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(Corrects quarterly GDP data in the fifth paragraph after statistics agency makes correction to show economic contraction, in story dated yesterday.)
Turkey’s economy expanded by an annual 3.2 percent in the first quarter, the slowest pace since 2009.
Growth in the quarter was faster than expected. The median estimate in a Bloomberg survey of nine economists was for an expansion of three percent. The economy had grown 5.2 percent in the fourth quarter, making Turkey the world’s third-fastest expanding economy behind China and Argentina last year.
Turkey is seeking to ensure growth for the economy in the face of a slowdown in the European Union, its biggest trading partner, while putting the brakes on a domestic lending boom. Central Bank Governor Erdem Basci began a dual interest rates policy in October that allows him to respond to changing economic conditions by mixing funding at the benchmark rate of 5.75 percent and a higher rate of 11.5 percent.
“First-quarter figures are supportive of the central bank’s soft landing and re-balancing themes,” Inan Demir, chief economist at Finansbank AS in Istanbul, said in an e-mailed report to clients. “We expect no policy impact after this print. Net exports turned out to be the main growth engine. In contrast domestic demand was markedly weaker in the first quarter.”
The economy contracted 0.4 percent on a quarterly basis in the three months to March, the first shrinkage in three years, according to seasonally adjusted figures. That compared with revised 0.2 percent quarter-on-quarter growth in the last three months of 2011.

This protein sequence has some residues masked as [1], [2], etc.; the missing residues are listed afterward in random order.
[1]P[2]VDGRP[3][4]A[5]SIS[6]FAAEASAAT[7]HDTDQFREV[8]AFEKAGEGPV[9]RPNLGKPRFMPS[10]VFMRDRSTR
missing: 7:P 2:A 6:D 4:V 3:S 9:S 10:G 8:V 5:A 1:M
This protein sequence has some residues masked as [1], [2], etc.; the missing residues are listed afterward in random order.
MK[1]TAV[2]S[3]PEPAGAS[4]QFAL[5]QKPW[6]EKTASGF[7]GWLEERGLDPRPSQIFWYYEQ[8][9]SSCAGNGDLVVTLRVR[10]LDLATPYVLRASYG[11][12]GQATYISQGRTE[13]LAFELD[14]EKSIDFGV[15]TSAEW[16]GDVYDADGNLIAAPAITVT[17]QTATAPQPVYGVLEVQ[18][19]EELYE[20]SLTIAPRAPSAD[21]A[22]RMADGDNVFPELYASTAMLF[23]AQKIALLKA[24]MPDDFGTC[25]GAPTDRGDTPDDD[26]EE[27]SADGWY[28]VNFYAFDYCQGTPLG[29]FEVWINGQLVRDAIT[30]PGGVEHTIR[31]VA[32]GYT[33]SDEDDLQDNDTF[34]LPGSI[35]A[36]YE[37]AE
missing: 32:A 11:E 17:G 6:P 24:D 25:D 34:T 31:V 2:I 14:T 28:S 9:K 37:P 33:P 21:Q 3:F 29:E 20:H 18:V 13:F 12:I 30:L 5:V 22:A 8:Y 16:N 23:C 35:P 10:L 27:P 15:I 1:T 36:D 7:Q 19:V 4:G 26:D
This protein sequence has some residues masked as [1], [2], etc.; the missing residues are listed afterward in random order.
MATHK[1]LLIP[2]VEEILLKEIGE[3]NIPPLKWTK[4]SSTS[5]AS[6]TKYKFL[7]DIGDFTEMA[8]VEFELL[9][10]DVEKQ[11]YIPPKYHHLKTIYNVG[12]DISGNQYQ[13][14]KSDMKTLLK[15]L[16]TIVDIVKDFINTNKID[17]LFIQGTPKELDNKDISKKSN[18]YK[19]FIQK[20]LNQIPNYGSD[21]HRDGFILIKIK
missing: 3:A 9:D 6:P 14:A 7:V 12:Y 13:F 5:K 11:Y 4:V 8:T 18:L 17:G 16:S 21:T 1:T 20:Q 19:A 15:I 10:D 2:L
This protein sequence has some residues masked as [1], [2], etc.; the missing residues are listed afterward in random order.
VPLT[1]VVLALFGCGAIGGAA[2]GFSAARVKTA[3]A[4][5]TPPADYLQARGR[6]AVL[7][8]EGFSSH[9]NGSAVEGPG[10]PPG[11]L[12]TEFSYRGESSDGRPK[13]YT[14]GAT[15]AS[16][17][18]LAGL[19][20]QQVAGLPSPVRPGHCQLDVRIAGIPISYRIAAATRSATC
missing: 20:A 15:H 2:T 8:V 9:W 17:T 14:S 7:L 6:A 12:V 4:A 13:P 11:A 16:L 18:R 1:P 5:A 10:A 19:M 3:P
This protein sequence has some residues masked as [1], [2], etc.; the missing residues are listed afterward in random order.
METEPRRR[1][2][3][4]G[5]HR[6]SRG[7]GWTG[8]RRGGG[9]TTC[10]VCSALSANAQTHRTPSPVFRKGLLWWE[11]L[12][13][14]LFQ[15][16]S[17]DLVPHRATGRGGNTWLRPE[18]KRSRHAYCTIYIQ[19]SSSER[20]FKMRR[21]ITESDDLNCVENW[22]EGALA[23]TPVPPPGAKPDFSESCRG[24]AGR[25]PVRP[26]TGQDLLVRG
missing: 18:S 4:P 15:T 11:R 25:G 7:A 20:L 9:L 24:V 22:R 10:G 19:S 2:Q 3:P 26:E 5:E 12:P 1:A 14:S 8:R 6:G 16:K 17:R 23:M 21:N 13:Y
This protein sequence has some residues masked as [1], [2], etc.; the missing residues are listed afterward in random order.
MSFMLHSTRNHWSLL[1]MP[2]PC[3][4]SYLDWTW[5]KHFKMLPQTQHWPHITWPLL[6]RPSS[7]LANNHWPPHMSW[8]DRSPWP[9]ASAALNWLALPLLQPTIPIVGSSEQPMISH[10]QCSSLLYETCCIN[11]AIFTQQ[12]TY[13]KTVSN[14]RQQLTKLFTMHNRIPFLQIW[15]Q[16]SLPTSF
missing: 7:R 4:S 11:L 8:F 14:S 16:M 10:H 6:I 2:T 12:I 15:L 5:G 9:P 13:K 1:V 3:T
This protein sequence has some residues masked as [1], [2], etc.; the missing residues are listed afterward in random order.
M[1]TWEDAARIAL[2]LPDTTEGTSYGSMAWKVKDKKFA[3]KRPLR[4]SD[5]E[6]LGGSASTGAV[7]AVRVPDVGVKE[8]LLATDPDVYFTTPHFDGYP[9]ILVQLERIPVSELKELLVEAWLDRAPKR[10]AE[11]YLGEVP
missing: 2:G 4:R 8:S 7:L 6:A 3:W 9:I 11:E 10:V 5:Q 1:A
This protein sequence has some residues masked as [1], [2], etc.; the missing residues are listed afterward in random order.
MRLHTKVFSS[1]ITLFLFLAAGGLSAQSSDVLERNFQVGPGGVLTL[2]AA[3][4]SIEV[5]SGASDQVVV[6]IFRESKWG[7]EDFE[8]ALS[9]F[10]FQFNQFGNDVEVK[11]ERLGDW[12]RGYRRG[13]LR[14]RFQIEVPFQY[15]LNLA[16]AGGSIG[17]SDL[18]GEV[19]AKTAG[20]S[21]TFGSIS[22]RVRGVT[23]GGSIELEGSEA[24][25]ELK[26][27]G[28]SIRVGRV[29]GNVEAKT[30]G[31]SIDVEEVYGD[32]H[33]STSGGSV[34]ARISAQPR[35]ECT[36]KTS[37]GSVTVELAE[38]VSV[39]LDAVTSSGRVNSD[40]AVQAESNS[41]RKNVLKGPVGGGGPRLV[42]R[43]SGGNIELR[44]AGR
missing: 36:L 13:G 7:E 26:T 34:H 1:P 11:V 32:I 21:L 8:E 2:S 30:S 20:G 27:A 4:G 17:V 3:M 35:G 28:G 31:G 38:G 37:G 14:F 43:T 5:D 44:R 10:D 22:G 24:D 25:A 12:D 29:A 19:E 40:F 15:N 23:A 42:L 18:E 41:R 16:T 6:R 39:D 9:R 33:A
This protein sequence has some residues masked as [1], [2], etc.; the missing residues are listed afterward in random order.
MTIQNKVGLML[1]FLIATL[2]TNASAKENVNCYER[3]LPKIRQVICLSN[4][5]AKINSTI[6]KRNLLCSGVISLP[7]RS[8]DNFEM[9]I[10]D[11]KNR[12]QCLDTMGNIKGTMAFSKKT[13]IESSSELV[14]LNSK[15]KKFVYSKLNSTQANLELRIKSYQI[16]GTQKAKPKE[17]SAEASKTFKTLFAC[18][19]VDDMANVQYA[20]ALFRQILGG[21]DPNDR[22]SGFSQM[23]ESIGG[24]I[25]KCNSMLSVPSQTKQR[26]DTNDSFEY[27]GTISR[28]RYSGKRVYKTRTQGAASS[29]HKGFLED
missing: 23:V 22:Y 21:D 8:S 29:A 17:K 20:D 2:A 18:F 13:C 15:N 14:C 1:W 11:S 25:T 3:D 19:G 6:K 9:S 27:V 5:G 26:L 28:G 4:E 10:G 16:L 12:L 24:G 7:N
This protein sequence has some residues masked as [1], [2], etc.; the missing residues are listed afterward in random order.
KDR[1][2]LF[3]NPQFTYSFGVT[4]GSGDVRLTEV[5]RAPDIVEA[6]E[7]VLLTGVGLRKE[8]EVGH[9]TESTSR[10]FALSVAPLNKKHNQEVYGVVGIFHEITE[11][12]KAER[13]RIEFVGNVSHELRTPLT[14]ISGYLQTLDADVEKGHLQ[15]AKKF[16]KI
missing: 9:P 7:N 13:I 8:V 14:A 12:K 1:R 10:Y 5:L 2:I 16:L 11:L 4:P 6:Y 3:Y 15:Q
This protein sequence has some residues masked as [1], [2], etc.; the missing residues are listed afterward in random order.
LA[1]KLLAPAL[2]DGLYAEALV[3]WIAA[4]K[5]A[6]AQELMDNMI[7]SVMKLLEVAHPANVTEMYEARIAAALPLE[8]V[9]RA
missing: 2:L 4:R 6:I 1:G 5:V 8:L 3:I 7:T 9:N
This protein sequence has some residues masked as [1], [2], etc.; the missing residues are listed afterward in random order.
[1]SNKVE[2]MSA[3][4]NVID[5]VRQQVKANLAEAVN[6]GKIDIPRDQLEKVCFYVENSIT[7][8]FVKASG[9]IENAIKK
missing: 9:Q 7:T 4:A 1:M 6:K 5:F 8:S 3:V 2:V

Yields on two-year benchmark bonds rose one basis point to 8.48 percent at 11:41 a.m. The main ISE National 100 index declined 0.3 percent to 62,376.35. The lira weakened less than 0.1 percent to 1.8096 per dollar.
Turkey’s economy appears to be close to attaining a soft landing, though its current account deficit is expected to remain high at $61 billion this year, leaving the country vulnerable to volatility in the euro zone, Fitch Ratings said in an e-mailed statement from London on June 28. Fitch rates Turkey at one level below investment grade.
Moody’s Investors Service raised its rating one level to Ba1, one step below investment grade, on June 20 citing an improvement in Turkey’s “macroeconomic resilience.” Turkey is rated two levels below investment grade at Standard & Poor’s.
Turkish exports climbed an annual 13 percent to $35.4 billion in the first quarter, according to data on the Ankara- based statistics agency website. Exports also rose 13 percent annually in the first five months, the agency said.
The pace of growth in exports slowed to 3.6 percent in June alone from a year ago, the Turkish Exporters’ Assembly said in an e-mailed report today.
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